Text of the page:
- I made it a rule to forbear all direct contradiction to the sentiments of others, and all positive assertion of my own.
- I was charm'd with it, adopted it, dropt my abrupt contradiction and positive argumentation, and put on the humble inquirer and doubter.
- ...some few years, but gradually left it, retaining only the habit of expressing myself in terms of modest diffidence; never using, when I advanced any thing that may possibly be disputed, the words certainly, undoubtedly, or any others that give the air of positiveness to an opinion; but rather say, I conceive or apprehend a thing to be so and so; it appears to me, or I should think it so or so, for such and such reasons; or I imagine it to be so; or it is so, if I am not mistaken.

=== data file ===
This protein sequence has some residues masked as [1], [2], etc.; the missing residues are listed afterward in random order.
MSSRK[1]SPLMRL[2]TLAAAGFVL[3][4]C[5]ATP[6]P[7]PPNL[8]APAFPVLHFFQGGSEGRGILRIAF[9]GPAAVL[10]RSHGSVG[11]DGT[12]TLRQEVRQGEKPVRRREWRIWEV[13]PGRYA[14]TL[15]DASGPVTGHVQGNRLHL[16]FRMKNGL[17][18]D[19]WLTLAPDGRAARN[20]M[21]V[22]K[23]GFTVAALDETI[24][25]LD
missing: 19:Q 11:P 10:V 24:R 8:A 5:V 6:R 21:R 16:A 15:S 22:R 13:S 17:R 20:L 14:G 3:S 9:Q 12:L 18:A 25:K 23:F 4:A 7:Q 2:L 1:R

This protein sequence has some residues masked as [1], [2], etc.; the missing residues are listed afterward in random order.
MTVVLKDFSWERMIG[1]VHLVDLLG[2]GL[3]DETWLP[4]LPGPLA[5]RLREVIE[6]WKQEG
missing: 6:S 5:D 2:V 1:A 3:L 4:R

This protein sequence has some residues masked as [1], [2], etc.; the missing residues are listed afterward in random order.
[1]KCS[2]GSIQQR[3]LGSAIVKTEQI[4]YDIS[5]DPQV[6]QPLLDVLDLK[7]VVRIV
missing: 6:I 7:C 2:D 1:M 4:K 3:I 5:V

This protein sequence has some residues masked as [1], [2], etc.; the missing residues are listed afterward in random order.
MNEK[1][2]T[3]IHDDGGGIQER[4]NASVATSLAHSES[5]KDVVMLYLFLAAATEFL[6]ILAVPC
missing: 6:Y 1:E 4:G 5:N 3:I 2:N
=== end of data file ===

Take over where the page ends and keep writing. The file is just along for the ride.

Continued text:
- ...and persuade men into measures that I have been from time to time engag'd in promoting; and, as the chief ends of conversation are to inform or to be informed, to please or to persuade, I wish well-meaning, sensible men would not lessen their power of doing good by a positive, assuming manner, that seldom fails to disgust, tends to create opposition, and to defeat every one of those purposes for which speech was given to us, to wit, giving or receiving information or pleasure.
- For, if you would inform, a positive and dogmatical manner in advancing your sentiments may provoke contradiction and prevent a candid attention.
- Our debates were to be under the direction of a president, and to be conducted in the sincere spirit of inquiry after truth, without fondness for dispute, or desire of victory; and, to prevent warmth, all expressions of positiveness in opinions, or direct contradiction, were after some time made contraband, and prohibited under small pecuniary penalties.
There are no more uses of "positive" in The Autobiography of Benjamin Franklin.
Typical Usage (best examples)